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Kadner: A choice of security or freedom

Updated: July 4, 2014 6:13AM

Edward Snowden: Patriot or Traitor? Text us your answer.

NBC, which obtained an exclusive interview with Snowden, the fugitive leaker of government secrets, apparently decided to mitigate negative fallout by letting the public express its opinion as if it were voting on Kim Kardashian’s wedding dress.

On a Sunday morning TV news show, former U.S. House Speaker Newt Gingrich made his position clear.

Snowden, who is now living in Russia, is guilty of treason, Gingrich said. Who is he to reveal information that the president and intelligence agencies have deemed secret?

How dare any American put himself above the government?

Ben Franklin, accused of treason in his day, once wrote: “They that can give up essential liberty to purchase a little temporary safety deserve neither liberty nor safety.”

He obviously lacked a crystal ball to see the future, when the country he founded would deem it essential to spy on millions of its citizens for their own security.

Snowden’s claim is that he is a patriot.

The U.S. government was spying on Americans without their knowledge or legal authority to do so, he said. It put in place programs to eavesdrop on their cellphone calls, monitor their emails and text messages all in the name of preventing another terrorist attack.

Intelligence agencies in Russia, China and the U.S. all do this sort of thing, said Snowden, who worked for a private contractor employed by the NSA.

The difference is that the United States is a democracy and in this country individual liberty is protected by the Constitution.

But much of that changed after 9/11, Snowden said, and as a “patriot” he felt compelled to sound the alarm.

Since Snowden’s release of government documents, some of those NSA programs have been condemned as excessive by a U.S. federal court judge, Congress and the president himself.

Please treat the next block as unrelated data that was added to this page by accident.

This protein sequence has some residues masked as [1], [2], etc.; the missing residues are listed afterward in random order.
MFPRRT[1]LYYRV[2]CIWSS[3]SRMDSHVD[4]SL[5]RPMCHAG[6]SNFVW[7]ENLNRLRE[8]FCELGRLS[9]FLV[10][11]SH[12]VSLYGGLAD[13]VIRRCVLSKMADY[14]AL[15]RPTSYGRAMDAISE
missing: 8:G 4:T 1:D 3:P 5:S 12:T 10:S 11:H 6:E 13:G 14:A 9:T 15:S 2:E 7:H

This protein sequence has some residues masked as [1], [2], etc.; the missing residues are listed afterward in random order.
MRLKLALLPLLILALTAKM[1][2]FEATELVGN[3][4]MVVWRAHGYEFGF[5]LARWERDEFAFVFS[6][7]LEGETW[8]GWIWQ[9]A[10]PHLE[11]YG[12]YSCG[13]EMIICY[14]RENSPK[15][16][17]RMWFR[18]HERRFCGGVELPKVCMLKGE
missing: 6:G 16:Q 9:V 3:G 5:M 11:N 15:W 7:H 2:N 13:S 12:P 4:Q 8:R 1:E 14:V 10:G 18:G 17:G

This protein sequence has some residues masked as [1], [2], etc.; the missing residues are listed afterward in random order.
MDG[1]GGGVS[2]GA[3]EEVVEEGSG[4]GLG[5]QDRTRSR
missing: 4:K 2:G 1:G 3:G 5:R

“There is danger from all men. The only maxim of a free government ought to be to trust no man living with the power to endanger the public liberty,” wrote John Adams, another former leader of the Revolution.

If during an opening sequence of a movie you were to see a young man discovering that his government was randomly eavesdropping on the electronic communications of its citizens and monitoring their phone calls, you would likely initially sympathize with his decision to reveal that information publicly at great personal cost.

His attempts to flee the country and elude capture by the CIA would be exciting stuff, even if he ended up in Russia.

But in reality, we don’t know enough about this character Snowden to decide if he’s a hero or a villain, a patriot or a traitor.

What we do know is that he lifted a veil on a secret government intelligence program that violates the very principles on which this nation was founded.

It is essential that this be done for our own protection, our leaders say.

Freedom or security? Text your answer. But remember, the government may be watching.


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